How to Take This Photograph: Mason Jars | Personally Andrea: How to Take This Photograph: Mason Jars

How to Take This Photograph: Mason Jars

Thursday, October 2, 2014 by
Mason Jar | How to take this photograph series |

Let’s talk about you…

Let’s talk about your photography.  What kind of camera do you use…  Phone camera?  DSLR?  What kind of stuff do you take pictures of…  Your dog and your cat?  Your family?  Your garden?  Your trips?  Hey, guess what…  me too!  Do you wanna learn a few tips and tricks to take better pictures?  Then let’s hang out together.  There’s always always always something new to learn about photography, and that’s part of the reason I love it.  So I’ll share some of the stuff I know with you and hopefully as we go along we’ll all get a bit better at it.  We’ll make a series called…

…how to take this photograph

Soooo… let’s get our cameras out and practice.  Are you with me?  We’ll start with using a DSLR….here we go.

Mason jars, distressed wood, Nikon DSLR |

i took this one with my phone


For this first one I picked something basic that a lot of crafters, pinterest-ers, and bloggers will relate to:  the humble mason jar.  If you haven’t yet made some kind of lighting that includes a mason jar, you’re behind the times…just sayin’.  Quick.  Run and throw a tealight into an old jam jar if you need to…I’ll wait…  Personally I have boxes or mason jars in multiple sizes and use them all the time.  For jam, for leftover soup, keeping homemade granola, for gifts, for organizing craft supplies… 


But even if you’re not a fan of mason jars, there are also tricks here to isolating a single item in a frame, and to showing off glassware, setting up and editing photos…so stick with me and read on…


For this shot I used a distressed old fence board as a base so that the texture would contrast with the glass and highlight it.  I’m shooting indoors.  The set-up is about four feet away from a sunny window, and I’m positioned about three feet on the opposite side, so that the glass is backlit.  I set up a few more jars randomly behind it to show that this is one of a larger set of jars.  I framed the shot to show one full jar with just a partial view of the jars behind it.  The jar in front is a bit off-centre because off-centre is more interesting than centred.  There’s a good universal photography tip.  I’m sitting down so the jars are at eye-level to the camera, and I have my elbows propped on my knees to help keep the camera steady.  My focus point is on the raised lettering on the face of the jar.

Using the kitchen as a photo studio |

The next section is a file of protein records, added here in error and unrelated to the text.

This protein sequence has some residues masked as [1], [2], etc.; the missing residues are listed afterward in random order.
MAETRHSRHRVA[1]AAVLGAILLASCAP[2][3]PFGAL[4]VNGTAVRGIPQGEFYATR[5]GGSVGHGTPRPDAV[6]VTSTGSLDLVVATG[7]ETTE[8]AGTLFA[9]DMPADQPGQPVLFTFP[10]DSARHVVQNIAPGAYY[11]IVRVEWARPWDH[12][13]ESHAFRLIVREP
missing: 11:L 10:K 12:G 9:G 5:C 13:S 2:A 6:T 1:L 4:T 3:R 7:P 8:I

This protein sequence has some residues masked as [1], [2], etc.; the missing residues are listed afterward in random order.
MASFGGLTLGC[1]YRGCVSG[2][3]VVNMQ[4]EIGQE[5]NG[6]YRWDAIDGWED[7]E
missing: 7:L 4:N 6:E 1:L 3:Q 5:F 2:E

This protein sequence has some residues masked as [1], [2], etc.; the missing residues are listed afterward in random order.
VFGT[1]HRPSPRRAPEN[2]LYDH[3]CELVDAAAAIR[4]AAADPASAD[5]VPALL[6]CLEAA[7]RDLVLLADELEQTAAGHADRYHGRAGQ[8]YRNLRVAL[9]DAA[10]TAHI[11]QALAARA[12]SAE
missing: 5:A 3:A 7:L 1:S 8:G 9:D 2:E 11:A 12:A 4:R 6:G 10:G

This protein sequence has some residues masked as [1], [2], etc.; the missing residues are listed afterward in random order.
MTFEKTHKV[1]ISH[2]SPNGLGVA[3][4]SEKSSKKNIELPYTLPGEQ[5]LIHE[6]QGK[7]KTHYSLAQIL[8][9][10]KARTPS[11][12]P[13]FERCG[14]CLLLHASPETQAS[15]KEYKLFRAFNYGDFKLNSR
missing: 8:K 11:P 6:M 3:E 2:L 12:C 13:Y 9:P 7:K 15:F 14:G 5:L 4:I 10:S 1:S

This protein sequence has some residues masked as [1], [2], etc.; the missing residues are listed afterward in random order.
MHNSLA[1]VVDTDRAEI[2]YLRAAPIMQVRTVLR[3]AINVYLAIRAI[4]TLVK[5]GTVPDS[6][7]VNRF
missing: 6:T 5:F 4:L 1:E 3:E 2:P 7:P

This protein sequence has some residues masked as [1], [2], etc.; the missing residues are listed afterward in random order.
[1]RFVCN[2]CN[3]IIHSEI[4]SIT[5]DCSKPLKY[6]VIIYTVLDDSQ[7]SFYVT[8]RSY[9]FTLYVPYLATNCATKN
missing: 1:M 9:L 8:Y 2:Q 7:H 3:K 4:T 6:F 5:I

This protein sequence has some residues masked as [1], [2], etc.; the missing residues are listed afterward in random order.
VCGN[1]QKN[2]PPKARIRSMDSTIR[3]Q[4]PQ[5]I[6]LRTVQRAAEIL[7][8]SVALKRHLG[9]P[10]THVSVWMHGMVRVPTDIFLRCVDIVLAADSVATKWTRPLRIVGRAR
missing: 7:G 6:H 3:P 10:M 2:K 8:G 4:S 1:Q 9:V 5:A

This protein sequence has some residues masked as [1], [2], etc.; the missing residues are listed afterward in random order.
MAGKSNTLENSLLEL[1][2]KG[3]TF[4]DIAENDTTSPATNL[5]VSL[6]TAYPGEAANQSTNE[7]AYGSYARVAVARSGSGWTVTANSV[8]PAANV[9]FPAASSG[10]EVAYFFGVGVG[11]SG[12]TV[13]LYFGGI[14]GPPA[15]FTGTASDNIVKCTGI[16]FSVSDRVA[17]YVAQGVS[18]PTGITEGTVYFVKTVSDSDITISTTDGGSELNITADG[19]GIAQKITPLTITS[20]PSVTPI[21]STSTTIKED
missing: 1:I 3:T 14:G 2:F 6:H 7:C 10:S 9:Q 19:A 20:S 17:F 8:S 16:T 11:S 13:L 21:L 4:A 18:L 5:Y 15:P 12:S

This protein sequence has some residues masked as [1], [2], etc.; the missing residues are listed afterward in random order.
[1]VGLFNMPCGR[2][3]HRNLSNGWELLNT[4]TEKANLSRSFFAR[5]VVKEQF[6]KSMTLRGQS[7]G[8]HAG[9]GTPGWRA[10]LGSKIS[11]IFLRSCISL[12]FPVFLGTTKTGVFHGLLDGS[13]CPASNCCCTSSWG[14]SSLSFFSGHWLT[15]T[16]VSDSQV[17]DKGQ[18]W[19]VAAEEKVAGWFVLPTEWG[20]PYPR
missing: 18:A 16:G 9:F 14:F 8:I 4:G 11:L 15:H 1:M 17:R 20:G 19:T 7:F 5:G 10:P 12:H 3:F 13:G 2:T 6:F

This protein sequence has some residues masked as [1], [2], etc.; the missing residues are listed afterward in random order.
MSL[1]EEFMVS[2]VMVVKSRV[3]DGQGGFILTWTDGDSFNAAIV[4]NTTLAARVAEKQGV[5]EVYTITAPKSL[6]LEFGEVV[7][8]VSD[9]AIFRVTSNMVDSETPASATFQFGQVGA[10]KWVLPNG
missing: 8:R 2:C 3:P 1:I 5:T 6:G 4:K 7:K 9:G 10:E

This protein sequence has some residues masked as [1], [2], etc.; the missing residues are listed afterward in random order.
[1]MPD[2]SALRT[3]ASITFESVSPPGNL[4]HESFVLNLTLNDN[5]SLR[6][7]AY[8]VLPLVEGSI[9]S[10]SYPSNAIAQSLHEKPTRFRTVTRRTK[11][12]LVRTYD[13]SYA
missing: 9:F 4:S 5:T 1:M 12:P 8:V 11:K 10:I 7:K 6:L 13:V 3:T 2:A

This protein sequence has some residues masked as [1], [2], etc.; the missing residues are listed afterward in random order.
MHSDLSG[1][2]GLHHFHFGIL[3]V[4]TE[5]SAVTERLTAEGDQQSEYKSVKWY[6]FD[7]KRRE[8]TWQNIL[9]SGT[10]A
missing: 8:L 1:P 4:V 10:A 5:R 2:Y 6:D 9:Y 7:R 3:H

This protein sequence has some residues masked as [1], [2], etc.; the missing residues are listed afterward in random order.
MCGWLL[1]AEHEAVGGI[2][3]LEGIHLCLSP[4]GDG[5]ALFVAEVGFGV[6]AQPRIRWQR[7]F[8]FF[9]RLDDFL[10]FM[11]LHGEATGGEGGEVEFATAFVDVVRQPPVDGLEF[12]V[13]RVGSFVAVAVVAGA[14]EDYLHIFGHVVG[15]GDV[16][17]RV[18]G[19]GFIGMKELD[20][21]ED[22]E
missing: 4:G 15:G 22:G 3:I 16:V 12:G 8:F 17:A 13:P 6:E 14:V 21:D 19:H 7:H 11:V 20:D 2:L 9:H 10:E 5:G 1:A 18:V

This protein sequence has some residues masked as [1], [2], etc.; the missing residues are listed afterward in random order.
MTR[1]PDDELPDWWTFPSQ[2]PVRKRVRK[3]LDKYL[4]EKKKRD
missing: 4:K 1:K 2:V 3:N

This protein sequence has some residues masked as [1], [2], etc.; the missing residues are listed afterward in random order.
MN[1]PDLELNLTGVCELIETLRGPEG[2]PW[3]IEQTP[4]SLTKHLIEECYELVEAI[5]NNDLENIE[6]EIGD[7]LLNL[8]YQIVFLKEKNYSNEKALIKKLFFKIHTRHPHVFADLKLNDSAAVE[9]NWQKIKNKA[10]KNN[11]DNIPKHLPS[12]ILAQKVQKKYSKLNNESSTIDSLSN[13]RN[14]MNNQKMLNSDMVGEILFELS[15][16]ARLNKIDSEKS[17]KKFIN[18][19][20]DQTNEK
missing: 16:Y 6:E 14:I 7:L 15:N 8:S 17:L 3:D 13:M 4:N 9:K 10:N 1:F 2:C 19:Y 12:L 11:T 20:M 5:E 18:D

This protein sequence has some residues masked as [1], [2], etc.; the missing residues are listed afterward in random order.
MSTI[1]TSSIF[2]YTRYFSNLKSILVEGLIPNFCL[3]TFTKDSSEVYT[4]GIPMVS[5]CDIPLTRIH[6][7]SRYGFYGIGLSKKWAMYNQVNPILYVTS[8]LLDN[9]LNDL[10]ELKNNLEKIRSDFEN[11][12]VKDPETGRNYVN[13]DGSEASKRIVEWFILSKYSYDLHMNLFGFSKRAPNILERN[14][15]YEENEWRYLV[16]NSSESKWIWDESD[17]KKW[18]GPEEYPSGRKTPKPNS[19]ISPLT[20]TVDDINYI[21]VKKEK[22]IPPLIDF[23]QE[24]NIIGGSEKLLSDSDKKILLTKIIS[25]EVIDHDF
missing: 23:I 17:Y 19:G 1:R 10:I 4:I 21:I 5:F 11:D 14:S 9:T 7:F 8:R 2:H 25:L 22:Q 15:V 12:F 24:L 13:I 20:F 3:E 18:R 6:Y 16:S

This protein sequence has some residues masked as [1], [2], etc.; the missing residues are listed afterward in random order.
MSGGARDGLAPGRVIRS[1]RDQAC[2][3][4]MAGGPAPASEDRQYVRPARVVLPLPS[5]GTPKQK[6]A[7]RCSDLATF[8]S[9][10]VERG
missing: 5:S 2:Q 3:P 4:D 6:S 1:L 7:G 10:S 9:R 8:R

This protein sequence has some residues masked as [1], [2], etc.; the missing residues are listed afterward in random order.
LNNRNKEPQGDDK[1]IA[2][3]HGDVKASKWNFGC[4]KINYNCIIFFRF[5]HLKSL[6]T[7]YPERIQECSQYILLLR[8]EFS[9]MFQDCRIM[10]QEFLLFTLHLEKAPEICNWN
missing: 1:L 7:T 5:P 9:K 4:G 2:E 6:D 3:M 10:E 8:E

blogger at work :)


My camera is a Nikon, so if your camera is another brand the screen will look different but will have the same information.  I’m using an 85mm fixed lens, which is my current favourite. 

side note on lenses…

Whenever you’re feeling like your camera is not doing what you want, always look to buying a new lens before buying a completely new camera.  The lens’s capability will probably do a lot more for you than a new camera body, unless it’s actually broken.  And if you’re not sure what lens to buy next, you can rent lenses from the camera stores for a day, a weekend or a week.  So try before you buy!

Back to settings… My dial is set to M (manual).  I almost always set the aperture or f-stop first, for this one it’s at 2.2.  The ISO is at 640 because it was actually a little dark in the room at the time, making it dark on the shadow side of the glass where I was focussing.  The shutter speed is 1/800.  Definitely fast enough that I can shoot hand-held.

Nikon camera settings explained on back screen |


Always take at least three shots, then take a few more.  Adjust your shutter speed…a little faster…a little slower…then try a different aperture (or f-stop).  Take both landscape and portrait orientation.  Then you’ll have a good variety of choice when you need to choose your final image.


I chose a portrait style photo as the image to work with, and I always shoot crooked with portrait.  So in Lightroom I used the crop tool with the grid to straighten the photo slightly, using the jar lid as my “straight line”.  I increased the exposure just slightly +.12 to lighten the picture, and increased the clarity +33 so the detail on the glass would be super-sharp.  These are just personal subjective choices…no real rhyme or reason.  I’m just trying to come up with a final image that looks like the idea I had in my head at the beginning.

Lightoom develop process |

editing in lightroom

So that’s it…

Now over to you.  Did you learn something new?  What are your challenges with photographing glass?  And most importantly… what kind of lighting have you made with a mason jar???  Let me know in the comments below.  And go ahead….find an empty jar, glass or vase and use your camera to take a photo.  See if you can end up with the result you wanted, and hopefully some of these tips will help you!

What kind of subject should we tackle next time?  (Make sure you’re signed up to receive new posts in your email inbox and never miss any of the awesomeness!)

xo andrea

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